When most people think of Naruto-centered video games, they usually split them into two categories. One side includes console titles, titles such as Ultimate Ninja Storm, which tend to be exceptionally polished. On the other side, there's the handheld titles, which are hardly exceptional in any way, but are usually enjoyable enough for the hardcore Naruto fans. Sadly, there hasn't really been a handheld Naruto title, especially on the Nintendo DS, which pushes beyond the fan comfort zone the titles have seemed to be stuck in. Does Naruto Shippuden: Shinobi Rumble change this perception, or is it another game to add to the ever-growing list?
Unlike last year's Naruto Shippuden: Naruto vs. Sasuke, which was an impressive, but still run-of-the-mill platforming title, Shinobi Rumble is a brawler that takes after games such as Jump Superstars (Japan-only) and the Nintendo DS Bleach fighting games. There's quite a variety of modes available, including a story mode, Versus mode, an arcade-style progression mode and a mission mode, all for the most part staples of the fighting game genre.
Being a game in the fighting genre, there are tons of different attacks and combinations to be had. Each character has their own light and strong attacks, which can be combined to make up different combinations. Each stage is quite large, so players are required to figure out when and which attacks they should use at any given time - will you deal a string of light attacks to keep up a combo and run the risk of your opponent breaking free, or will you finish them off with a strong attack that sends them flying back to the other side of the stage?
Each character also has a choice of three unique special attacks, each of which can be executed in a more powerful "Ultra" state as their Chakra gauge builds up during the match by pressing the respective icon on the touch screen, complete with a facial cut-in that quickly pauses the action while on-screen. Attacks can also be done in mid-air, which becomes a useful way to extend combos by utilizing an upwards strong attack after a string of light combos to continue the beat down. A special "Chak-rush" ability is also available, which removes staggering from enemy attacks and allows for continual Ultra attacks as long as the effect lasts.
One slight annoyance is that the game's combo system isn't very accepting of those who like to start up long combos, as the strong and special attacks tend to slam the character down into the ground automatically for the most part. You could say this was implemented to make things easier to digest for newcomers to the fighting game genre, but it is something of a disappointment for veterans. However, the game does control very tightly and the controls, on the whole, are exceptionally responsive, which is a welcome surprise for those used to most licensed titles on the Nintendo DS.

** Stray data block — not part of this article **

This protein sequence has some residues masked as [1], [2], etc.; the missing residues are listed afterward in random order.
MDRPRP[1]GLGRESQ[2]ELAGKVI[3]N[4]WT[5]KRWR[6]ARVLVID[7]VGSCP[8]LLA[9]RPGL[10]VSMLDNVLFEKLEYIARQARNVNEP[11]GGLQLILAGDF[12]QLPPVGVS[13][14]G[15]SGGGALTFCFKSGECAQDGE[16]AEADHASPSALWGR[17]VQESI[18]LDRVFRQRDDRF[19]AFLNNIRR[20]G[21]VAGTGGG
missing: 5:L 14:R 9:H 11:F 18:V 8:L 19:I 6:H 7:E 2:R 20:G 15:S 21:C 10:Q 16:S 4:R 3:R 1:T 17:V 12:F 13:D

As noted before, the game includes a story mode, which covers the important parts of the series' storyline. Fights are linked together with panel-based cutscenes, very similar to what was implemented in last year's Naruto vs. Sasuke, with the major difference of having background music that actually fits the dialogue, a minor annoyance with the previous title. It's pretty bare-bones, but the game does do a decent enough job of getting those who are not well-versed with the series up-to-speed, which is quite an accomplishment. Unlockables are available for clearing the storyline in the Easy, Normal and Hard modes. The arcade-style progression mode is similar to other games such as Super Smash Bros.'s Classic mode, where you fight one enemy after another in succession.
The meat of the game comes into play in the game's mission mode, which has players choose one of the characters and partake in various missions ranging from easy (collecting items) to harder (defeating an enemy who continually regenerates health). Depending on the difficulty, players will get up to 3 marks, which are randomly placed on a 5x5 bingo board. Get any row of five marks and you'll unlock a new move or special ability which can be used outside the game's story mode. Finally, the Versus mode is your typical standard fare for a handheld fighting game on the Nintendo DS, allowing for 2-4 player brawls, although it's limited to wireless only and doesn't include any online options.
Since Shinobi Rumble will be a single player-only experience for most players unless a bunch of your friends own the game, most players will be fighting against the AI, which is where the game fails miserably. The AI is extremely predictable and can easily be tricked into tight spots in a number of the stages, especially those which have platforms strewn within them. The AI also fails to take into consideration the game's more advanced techniques, such as attack cancelling, so matches tend to become very boring and rote. Considering other Nintendo DS fighters are much more capable in this regard, it's quite sad to see it executed so woefully in Shinobi Rumble.
Naruto Shippuden: Shinobi Rumble is a competent fighter with surprising depth that should keep players interested, especially if one has friends to play against locally. And even if you don't, the mission mode has enough variety that makes unlocking new specials and abilities fun and doesn't drag down the game. Shinobi Rumble lays the groundwork for what could be a very impressive sequel on future handhelds, such as the Nintendo 3DS. Even with its issues, this is one of the few handheld Naruto titles that is worth the purchase for fans and isn't throwing away your money if you are on the fence about the title or are looking for a competent handheld fighter to add to your Nintendo DS library. This game just goes to show you that not every licensed handheld title has to turn out terrible.